Live Review: Syd Arthur with Weird Shapes at Newcastle Cluny 2 – 25th September 2014

By on Tuesday, 4th November 2014 at 2:00 pm
 

Syd Arthur have arguably the best, and most relevant, band name in the business. One half of it is evocative of Syd Barrett, the tragic genius who created Pink Floyd. Regardless of the lumpen cash cow that band have evolved into, early Floyd were genuine psychedelic pioneers, as a casual listen to ‘The Piper at the Gates of Dawn’ will reveal, a state of affairs largely thanks to Barrett’s influence. That, and a cupboardful of psychoactive drugs. And the other half of the name may well be interpreted to imply Arthur Brown, a less tragic and more alive fellow practitioner of ‘60s psychedelic music, this time with a side order of proto-glam rock. Brown is still active, releasing records and touring, and if Syd Arthur are indeed paying respect to him in their name, and Brown’s career receives the shot of popularity it richly deserves because of that, then they will have done a very fine thing indeed. For Arthur Brown, read the English Tom Waits. He really is that good.

But, whoa! What’s that you say? Siddhartha is the birth name of the founder of Buddhism? “The awakened one” himself? He who preached the ultimate goal of attaining the sublime state of nirvana? So by clever wordplay, the band announce themselves, before nary a note has been played, as being familiar with psychedelia’s back story, by way of ancient, peaceful religious practice, and, by implication, a decent amount of long hair, paisley throws, and incense. Pretty clever.

Stockton’s Weird Shapes are up first. They could be described as a “kitchen sink” band – there’s two guitars, bass, keyboards and lots of vocal harmonising. Their songs share the same wide ambition – there’s touches of ’80s electro-pop in the staccato arpeggiation ‘Clouds’, and nothing so mundane as a conventional arrangement, as the song gently bobs along without a recognisable chorus. What doesn’t come through in their recorded material is their fondness for a bit of funky math-rock – when they want to they can wig-out with abandon, if with their characteristic inscrutable song structures. Perhaps a band to learn on record before their live show can be completely appreciated.

Syd Arthur are three albums into their career now, and in that time they have achieved a maturity that puts them firmly in the same league of any psychedelic band one would care to mention. They are capable of recreating that heavily-reverbed, mightily-phased, British late-‘60s wall of sound, as on ‘Garden of Time’ from latest collection ‘Sound Mirror.’ Conversely, they can do a decent stab at airy, laid-back funk. Singer and guitarist Liam Magill looks like he aspires to a psychokinetic relationship with his voice and instrument: small, instinctive flicks of his guitar’s vibrato arm and subconscious vocal inflections portray a man at one with his music. His voice has a classic folk tremolo, and his spidery finger-style guitar technique mirrors his slight frame; the whole effect is both delicate and impactful, a description which neatly sums up the band’s sound as a whole.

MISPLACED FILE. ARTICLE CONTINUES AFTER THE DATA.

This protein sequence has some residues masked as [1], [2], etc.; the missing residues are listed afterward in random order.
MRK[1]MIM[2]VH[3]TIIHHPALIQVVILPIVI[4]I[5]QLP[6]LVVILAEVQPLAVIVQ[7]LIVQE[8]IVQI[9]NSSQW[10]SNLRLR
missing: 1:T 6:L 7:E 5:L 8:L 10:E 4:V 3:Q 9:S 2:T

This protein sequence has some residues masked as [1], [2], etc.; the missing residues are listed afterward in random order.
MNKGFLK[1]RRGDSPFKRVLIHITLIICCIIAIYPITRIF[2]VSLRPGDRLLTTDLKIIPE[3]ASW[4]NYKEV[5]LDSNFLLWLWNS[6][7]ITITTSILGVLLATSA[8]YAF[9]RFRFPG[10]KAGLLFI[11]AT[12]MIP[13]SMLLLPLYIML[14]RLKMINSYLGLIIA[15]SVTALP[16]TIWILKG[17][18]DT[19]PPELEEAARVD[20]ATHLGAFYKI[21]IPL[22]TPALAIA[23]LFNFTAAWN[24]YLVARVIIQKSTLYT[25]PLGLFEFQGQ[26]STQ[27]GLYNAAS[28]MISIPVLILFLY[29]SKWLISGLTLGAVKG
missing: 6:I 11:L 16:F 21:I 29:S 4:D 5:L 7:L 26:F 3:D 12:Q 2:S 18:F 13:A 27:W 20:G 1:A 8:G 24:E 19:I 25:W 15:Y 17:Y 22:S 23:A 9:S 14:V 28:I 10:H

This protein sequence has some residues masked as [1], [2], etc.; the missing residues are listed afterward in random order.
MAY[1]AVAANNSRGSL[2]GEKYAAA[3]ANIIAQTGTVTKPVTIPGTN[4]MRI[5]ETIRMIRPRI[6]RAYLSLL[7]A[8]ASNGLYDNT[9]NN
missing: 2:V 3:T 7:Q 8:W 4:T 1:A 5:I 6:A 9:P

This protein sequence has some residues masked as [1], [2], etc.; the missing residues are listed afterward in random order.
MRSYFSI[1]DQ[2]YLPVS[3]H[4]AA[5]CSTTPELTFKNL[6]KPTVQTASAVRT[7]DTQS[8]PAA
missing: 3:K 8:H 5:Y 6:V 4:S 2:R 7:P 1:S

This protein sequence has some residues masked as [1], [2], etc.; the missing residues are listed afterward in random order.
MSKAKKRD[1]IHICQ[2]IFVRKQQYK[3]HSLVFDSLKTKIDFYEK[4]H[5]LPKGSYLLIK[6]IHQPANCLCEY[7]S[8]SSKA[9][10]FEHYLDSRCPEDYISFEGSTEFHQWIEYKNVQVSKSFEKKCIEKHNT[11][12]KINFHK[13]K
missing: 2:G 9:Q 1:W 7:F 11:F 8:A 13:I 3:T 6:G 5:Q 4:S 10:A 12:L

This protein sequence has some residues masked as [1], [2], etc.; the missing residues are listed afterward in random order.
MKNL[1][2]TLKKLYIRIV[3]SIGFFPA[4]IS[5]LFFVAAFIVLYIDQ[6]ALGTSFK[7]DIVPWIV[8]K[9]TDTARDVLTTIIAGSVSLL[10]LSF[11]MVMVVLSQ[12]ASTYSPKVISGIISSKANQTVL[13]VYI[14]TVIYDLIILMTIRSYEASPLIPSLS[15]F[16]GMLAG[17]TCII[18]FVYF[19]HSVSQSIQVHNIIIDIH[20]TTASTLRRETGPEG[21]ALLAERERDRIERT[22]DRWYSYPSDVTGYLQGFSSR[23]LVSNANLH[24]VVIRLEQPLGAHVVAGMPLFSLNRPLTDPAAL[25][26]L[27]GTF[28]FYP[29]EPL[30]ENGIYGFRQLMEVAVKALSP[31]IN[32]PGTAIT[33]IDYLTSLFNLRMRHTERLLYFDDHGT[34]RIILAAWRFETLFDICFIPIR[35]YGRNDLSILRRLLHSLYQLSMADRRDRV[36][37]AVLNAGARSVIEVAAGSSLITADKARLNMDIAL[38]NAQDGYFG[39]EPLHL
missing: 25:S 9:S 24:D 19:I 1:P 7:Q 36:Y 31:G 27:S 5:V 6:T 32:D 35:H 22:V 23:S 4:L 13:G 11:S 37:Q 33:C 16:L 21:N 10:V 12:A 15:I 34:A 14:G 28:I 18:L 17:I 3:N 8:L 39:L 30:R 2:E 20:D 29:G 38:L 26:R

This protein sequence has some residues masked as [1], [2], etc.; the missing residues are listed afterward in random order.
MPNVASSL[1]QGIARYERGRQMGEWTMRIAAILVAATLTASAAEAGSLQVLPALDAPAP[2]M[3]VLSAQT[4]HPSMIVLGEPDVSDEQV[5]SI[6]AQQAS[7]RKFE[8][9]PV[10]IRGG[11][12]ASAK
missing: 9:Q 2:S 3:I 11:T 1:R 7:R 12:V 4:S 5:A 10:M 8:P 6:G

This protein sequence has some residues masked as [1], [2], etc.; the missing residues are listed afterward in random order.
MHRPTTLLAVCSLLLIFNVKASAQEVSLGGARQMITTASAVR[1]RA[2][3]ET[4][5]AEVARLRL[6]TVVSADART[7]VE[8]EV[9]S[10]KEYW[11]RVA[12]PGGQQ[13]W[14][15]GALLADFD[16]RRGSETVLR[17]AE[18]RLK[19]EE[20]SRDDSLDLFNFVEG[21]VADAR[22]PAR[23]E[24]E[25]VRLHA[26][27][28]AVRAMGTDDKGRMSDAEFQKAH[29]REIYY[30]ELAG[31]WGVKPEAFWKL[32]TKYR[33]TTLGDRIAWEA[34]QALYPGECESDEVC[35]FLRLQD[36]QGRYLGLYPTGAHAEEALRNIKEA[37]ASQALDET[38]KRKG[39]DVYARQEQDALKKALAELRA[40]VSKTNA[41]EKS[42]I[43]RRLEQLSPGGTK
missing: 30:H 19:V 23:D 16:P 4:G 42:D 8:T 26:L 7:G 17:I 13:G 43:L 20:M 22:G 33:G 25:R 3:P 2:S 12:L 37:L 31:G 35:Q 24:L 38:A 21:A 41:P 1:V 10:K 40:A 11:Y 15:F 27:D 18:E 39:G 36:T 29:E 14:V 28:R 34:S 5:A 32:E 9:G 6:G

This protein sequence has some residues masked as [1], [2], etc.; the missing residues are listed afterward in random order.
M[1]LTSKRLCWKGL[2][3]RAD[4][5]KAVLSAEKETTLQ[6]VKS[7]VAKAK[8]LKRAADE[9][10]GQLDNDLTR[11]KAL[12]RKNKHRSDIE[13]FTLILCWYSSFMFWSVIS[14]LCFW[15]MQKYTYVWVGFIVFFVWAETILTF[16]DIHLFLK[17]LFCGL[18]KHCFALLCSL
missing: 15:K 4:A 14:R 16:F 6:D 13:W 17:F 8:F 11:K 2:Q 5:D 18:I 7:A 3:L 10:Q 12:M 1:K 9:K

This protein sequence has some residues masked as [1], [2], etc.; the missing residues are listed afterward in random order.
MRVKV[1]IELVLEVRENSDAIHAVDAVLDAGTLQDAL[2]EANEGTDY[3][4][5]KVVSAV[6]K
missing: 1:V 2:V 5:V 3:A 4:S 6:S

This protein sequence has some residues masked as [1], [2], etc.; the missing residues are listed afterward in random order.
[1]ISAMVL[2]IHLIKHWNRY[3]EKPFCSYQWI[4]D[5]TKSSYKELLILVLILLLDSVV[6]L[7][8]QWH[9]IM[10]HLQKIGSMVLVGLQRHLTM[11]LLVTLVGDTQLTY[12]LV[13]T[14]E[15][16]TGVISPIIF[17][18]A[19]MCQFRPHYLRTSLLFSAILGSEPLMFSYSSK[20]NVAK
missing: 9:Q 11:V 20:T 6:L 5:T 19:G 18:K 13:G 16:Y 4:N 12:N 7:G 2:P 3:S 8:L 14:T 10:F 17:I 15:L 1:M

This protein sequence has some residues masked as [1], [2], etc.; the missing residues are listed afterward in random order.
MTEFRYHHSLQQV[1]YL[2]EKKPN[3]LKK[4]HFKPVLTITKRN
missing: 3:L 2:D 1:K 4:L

Just as compelling are the activities of multi-instrumentalist (and nephew of Kate) Raven Bush. He’s in charge of a lovely retro-looking synth, he twists a violin’s squalls into beautiful harmony with the rest of the band. But best of all, he plays a mandolin as if it were an electric guitar: lithe, overdriven lead lines pour out of it in ways which surely no luther ever intended. All three guitarists have an extensive pedal board, which arouses much geeky interest in the post-gig aftermath.

But the best compliment that can be paid is this: despite the extensive use of effects, nothing of the sound is forced, there is no pretence at faux-retro here. Syd Arthur are the genuine article, both in terms of their extensive catalogue, and of their sound, which sounds nothing so much as if it’s being played from a vinyl record. In many ways they are the British version of White Denim: a lithe, virtuoso outfit purveying a style which is at once indebted to the past, respectfully referencing those who have gone before, whilst simultaneously sounding utterly modern, and like nothing other than themselves. And I can think of no higher compliment than that.

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